It’s a wet Puget Sound day and the kids are getting antsy. What to do? There’s no need to stay inside when many parks around Seattle and the Eastside offer enough protection to keep you from getting soaked. From covered shelters and visitors centers to trails with good tree cover, check out these fun parks with your kids on the next rainy day. All of these wonderful outdoor spaces have places nearby to warm up with a hot chocolate or lunch.
Camp Long, West Seattle
West Seattle is abundant with hiking options that are kid-friendly, and
Camp Long is one of the best spots for keeping kids entertained in any weather. Explore the half-mile Middle Loop Trail where there’s something new to discover around every corner, including Schurman Rock, the country’s first man-made rock climbing structure built in the 1930s. Picnic shelters will provide a dry spot for a lunch break, and you can also stop in to the Environmental Learning Center to escape a downpour (open Tuesday–Saturday during winter months).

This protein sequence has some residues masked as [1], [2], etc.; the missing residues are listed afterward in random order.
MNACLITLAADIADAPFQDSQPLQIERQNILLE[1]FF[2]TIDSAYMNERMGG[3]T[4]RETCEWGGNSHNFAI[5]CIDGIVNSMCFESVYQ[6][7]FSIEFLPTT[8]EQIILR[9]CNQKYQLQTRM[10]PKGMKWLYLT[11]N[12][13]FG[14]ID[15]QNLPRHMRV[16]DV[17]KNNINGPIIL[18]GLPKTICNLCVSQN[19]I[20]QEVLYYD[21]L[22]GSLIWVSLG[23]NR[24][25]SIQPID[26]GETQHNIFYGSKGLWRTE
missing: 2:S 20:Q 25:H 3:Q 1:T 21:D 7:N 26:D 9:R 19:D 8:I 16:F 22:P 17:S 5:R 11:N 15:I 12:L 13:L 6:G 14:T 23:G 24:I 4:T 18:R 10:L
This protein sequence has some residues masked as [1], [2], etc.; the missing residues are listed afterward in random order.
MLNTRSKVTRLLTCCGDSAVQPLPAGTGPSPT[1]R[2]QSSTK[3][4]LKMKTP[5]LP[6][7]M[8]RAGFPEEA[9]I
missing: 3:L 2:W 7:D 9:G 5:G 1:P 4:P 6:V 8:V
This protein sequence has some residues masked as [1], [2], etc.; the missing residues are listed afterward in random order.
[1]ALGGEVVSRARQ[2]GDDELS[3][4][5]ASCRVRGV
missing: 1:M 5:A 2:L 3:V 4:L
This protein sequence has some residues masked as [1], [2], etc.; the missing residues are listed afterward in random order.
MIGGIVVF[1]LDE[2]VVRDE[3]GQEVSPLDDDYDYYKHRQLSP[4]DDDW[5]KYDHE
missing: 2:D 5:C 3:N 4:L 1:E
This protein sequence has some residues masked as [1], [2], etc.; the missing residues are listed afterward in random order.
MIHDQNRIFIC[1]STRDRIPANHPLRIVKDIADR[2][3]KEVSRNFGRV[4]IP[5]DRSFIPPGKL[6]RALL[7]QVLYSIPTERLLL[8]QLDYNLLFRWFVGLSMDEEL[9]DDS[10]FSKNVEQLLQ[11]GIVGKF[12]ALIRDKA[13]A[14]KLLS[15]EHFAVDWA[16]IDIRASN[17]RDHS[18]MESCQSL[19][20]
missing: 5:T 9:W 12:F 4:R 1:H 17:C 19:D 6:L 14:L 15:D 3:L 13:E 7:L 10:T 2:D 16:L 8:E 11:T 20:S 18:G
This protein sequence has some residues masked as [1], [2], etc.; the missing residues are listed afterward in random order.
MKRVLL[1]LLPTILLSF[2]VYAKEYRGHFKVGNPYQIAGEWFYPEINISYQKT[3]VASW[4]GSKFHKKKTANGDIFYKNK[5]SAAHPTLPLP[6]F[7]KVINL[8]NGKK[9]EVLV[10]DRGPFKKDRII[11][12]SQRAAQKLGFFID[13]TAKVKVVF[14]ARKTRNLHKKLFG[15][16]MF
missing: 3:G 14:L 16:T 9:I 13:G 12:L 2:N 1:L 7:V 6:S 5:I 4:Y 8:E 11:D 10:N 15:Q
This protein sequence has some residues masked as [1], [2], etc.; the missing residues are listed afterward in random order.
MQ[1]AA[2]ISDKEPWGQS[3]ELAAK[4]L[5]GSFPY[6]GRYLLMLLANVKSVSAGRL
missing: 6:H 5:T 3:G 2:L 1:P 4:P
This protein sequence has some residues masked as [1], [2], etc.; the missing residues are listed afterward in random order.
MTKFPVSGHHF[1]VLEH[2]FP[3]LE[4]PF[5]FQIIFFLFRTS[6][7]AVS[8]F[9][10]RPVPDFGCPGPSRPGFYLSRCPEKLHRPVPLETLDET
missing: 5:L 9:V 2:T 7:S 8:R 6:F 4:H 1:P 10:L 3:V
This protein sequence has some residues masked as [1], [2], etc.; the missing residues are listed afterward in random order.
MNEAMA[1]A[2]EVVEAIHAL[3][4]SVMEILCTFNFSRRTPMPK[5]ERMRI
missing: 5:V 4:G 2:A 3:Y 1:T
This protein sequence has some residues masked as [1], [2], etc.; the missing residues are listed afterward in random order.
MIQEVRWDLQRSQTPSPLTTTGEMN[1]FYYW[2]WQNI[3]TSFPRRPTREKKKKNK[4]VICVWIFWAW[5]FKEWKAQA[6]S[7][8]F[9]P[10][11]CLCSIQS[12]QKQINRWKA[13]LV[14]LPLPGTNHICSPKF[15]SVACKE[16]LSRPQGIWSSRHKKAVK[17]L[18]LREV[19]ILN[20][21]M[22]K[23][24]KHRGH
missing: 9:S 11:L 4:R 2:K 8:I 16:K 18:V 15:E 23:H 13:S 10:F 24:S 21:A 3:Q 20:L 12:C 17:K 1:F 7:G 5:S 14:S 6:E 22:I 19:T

Photo credit: Linnea Westerlind
Location: 5200 35th Ave. S.W., Seattle. Free parking is available near the main entrance. Buses stop on 35th Ave S.W.
Pair with: Chaco Canyon Organic Café, less than a mile away, serves coffee and hot food and has a small children’s play area (3770 S.W. Alaska St.).
Maple Leaf Reservoir Park, North Seattle
large playground is appealing to all ages year-round. Two picnic shelters — one right next to the playground — offer escape in pouring rain. Kids will have a blast on the zip line, two play structures, slides built into the hill and a large sand area. If the weather holds up, walk or bike the half-mile paved loop in the upper section of the park.
Photo credit: Linnea Westerlind
Location: 1020 NE 82nd St., Seattle. Free street parking is available on Roosevelt Way N.E. and N.E. 82nd St. Buses stop on Roosevelt Way N.E. and on 15th Ave. N.E.
Pair with: Walk to Cloud City Coffee 0.2 miles north from the playground on Roosevelt Way N.E. for terrific baked items (don't miss the coconut bread), soups and burritos, warm drinks and sandwiches.